Make Your Own Meals.

Its been said time and time again, cooking your own meals from scratch is far cheaper than relying on overly processed, overly packaged convenience foods and ready meals, and is by far the best thing you can do for child & family health. If you are really pushed for time, why not have a marathon cooking session on a lazy Sunday where you prepare and cook meals for the whole week that can be frozen. Cooking in large batched saves you money on your energy bills too. Imagine having the oven on and crammed full with a large cottage pie, lasagne, fish pie, bread and butter pudding, and a pot of home made rice pudding sitting on the bottom of the oven. Cooking everything for the week once, then reheating portions in the microwave is much cheaper than running the oven to heat through a couple of frozen ready meals for dinner each evening. If you make large enough portions, you could even make enough for two weeks of meals.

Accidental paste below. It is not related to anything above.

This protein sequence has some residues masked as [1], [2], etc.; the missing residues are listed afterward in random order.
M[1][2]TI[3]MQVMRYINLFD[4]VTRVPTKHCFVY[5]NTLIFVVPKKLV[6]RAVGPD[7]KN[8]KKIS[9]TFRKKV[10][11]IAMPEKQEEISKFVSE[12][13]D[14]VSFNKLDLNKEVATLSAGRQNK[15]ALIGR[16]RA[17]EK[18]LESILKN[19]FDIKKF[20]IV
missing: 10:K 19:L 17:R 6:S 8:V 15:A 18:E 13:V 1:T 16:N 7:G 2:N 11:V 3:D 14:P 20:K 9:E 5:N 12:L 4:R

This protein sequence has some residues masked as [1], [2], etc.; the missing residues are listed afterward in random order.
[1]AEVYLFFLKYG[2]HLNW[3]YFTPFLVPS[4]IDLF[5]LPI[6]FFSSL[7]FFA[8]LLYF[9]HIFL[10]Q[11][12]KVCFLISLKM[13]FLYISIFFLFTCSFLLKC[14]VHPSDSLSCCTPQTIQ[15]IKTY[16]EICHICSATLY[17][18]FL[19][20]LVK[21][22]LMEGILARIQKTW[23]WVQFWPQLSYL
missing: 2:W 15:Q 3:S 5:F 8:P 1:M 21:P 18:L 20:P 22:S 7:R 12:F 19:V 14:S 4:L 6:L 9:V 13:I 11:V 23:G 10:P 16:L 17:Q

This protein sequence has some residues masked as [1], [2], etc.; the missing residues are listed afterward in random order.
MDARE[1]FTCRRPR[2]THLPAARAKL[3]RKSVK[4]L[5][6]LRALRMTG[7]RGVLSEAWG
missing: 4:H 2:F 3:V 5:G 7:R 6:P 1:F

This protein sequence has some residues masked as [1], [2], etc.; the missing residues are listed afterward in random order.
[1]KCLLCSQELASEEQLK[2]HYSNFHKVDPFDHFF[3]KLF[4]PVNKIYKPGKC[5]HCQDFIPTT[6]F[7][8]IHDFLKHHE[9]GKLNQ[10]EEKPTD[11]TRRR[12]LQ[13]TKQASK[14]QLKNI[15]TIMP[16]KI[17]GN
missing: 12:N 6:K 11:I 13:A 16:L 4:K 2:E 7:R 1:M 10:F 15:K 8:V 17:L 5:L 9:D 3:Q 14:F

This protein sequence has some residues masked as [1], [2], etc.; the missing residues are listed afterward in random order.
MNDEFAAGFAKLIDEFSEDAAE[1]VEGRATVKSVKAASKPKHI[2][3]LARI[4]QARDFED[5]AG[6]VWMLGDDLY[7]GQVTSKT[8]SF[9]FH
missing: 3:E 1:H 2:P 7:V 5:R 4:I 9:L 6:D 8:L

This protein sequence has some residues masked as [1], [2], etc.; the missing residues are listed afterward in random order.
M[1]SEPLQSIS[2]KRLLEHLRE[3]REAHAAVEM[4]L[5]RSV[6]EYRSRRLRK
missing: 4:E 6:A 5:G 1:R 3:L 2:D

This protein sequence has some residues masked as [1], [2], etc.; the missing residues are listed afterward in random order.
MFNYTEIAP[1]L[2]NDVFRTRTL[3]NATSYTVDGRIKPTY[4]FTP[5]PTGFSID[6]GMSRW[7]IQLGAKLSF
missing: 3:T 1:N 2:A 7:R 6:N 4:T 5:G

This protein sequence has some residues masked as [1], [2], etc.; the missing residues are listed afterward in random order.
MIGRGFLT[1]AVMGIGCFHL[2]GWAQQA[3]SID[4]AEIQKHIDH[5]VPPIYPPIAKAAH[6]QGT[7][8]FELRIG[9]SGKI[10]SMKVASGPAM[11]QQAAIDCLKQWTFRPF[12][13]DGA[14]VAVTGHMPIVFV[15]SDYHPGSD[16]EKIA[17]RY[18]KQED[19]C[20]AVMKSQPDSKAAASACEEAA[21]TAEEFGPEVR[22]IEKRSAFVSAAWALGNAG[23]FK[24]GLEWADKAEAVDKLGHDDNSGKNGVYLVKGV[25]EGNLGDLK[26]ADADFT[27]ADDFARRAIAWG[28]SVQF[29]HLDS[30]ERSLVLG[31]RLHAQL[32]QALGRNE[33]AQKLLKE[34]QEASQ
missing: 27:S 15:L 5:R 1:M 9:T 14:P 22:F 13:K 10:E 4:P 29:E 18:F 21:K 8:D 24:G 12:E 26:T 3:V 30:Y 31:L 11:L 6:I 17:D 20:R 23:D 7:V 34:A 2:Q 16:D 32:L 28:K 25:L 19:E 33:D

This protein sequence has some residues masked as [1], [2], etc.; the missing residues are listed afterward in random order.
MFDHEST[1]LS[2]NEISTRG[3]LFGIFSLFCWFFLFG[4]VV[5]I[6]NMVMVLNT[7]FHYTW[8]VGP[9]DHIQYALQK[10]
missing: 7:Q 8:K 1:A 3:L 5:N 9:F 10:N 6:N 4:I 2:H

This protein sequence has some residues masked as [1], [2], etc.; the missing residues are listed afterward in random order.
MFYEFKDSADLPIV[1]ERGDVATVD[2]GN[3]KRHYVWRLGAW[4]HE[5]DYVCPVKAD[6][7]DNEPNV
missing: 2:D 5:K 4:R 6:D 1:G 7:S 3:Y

Use your leftovers. Any leftover cooked veggies or meat can be added to a pot of soup, chopped and mixed with eggs, milk and cheese to make a frittata or crustless quiche. Save those stale loaf ends to make bread and butter pudding, or grind them up pop them into a bag and freeze. Handy for topping off savoury pies, coating chicken breasts before cooking, or making bread sauce.

Improve your grocery shopping habits.

Never ever go shopping when you are hungry! You will let your stomach rule your head and overspend on unnecessary items. If you have a friend who needs to shop, why not make a shopping list each, then meet at the supermarket and swap shopping lists. You certainly wouldn't think of adding things to your friends shopping basket that's not on the list would you? You just meet back at the checkout and swap trolleys.
Try not to shop with children in tow. Kids are notorious for sneaking into the trolley extra bits and pieces that you wouldn't normally buy, plus there's the age-old problem of pester power to contend with! Cutting out the junk they sneak in will also help to promote good health in the family.